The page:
When it comes to back stories, there’s no work more frequently tapped than The Bible. A rich document with thousands of stories, it’s produced solid cinema, like 1956’s The Ten Commandments, 1988’s The Last Temptation of Christ, 1959’s terrific Ben-Hur, the silly fun of Life of Brian from 1979, and even daft reinterpretations like the recent Noah [read my review of Noah]. There’s something inherently epic about the mythic story of the origin of humanity, and the story of Exodus (from the Biblical book of the same name) has every element you’d want in a great drama.
Which is why it’s surprising how poorly director Ridley Scott did with Exodus: Gods and Kings.
In the spirit of the holidays, however, let’s start with what’s right: the look of the film is gorgeous and the visual effects are extraordinarily effective. Indeed, this is the first film where the plagues are portrayed in a horrific manner that helps propel the narrative forward and helps demonstrate how obstinate Pharaoh Rameses (Joel Edgerton) was as the God of Moses sends increasingly nasty creatures and events to the Kingdom of Egypt.
The death of the firstborn male child — a plague perhaps macabrely commemorated in the Jewish holiday of Passover — was particularly well portrayed as Rameses, a loving father to his young son, stands vigil over the boy’s bed just to fall asleep and awaken to his young corpse.
The parting of the Red Sea was also not just visually stunning, but a very interesting re-interpretation of a visual that we’ve all been primed with from earlier movies: The seas didn’t just magically separate so that there was a convenient dry trail, but rather required the escaping Israelites to have more faith in God and Moses himself as they waded across a shallow, but not entirely dried up portion of the Sea.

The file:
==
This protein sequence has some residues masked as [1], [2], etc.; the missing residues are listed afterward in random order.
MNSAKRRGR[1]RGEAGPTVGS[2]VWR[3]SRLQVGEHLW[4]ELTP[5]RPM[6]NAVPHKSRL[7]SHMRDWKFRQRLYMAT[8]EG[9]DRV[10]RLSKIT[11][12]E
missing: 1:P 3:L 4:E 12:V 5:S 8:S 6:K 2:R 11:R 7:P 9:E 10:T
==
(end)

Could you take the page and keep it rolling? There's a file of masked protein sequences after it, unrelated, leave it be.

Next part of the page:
That’s the good. The bad, unfortunately, outweighed the good, starting with a surprisingly lackluster performance from Christian Bale as Moses. From the first time we see his neatly trimmed facial hair and short, clean, layered hair on screen, it’s impossible not to think about “Christian Bale as Moses”, rather than having Moses the defiant leader who constantly questions his own faith and sanity. There’s a certain level of passion, of epic performance that is required for an epic film – Bible-based or otherwise – to work, and Bale didn’t deliver.
Worse, neither did anyone else in the cast. When the viewer is aware of the actors “acting”, then the film has failed, and in his desire to have big-ticket celebrities on screen, Scott made a huge error casting such well-known faces as John Turturro as Egyptian government official Seti, Sigourney Weaver as royal court confidante Tuya and even Ben Kingsley as leader of the Jewish slaves Nun. Across the board, there were no truly standout performances, even from Kingsley, an actor who almost always gets the tonality of his performance spot on.
And that’s my biggest complaint with Exodus: Gods and Kings, that it was entirely miscast and for all that Ridley Scott has created some superb films, he was unable to draw decent performances out of any of the cast. Which left a beautiful film with no soul, with no passion, with nothing really memorable other than the visual effects which, in this day and age, we expect in every film regardless of budget.
Like every other cinemaphile, I have my favorite actors who I enjoy seeing in different roles, but in some films, the viewers awareness of the actor really does get in the way of enjoying the story. Next time, Mr. Scott, let’s see what you can do with an epic film and a cast of unknowns who deliver performances truly worthy of the source material.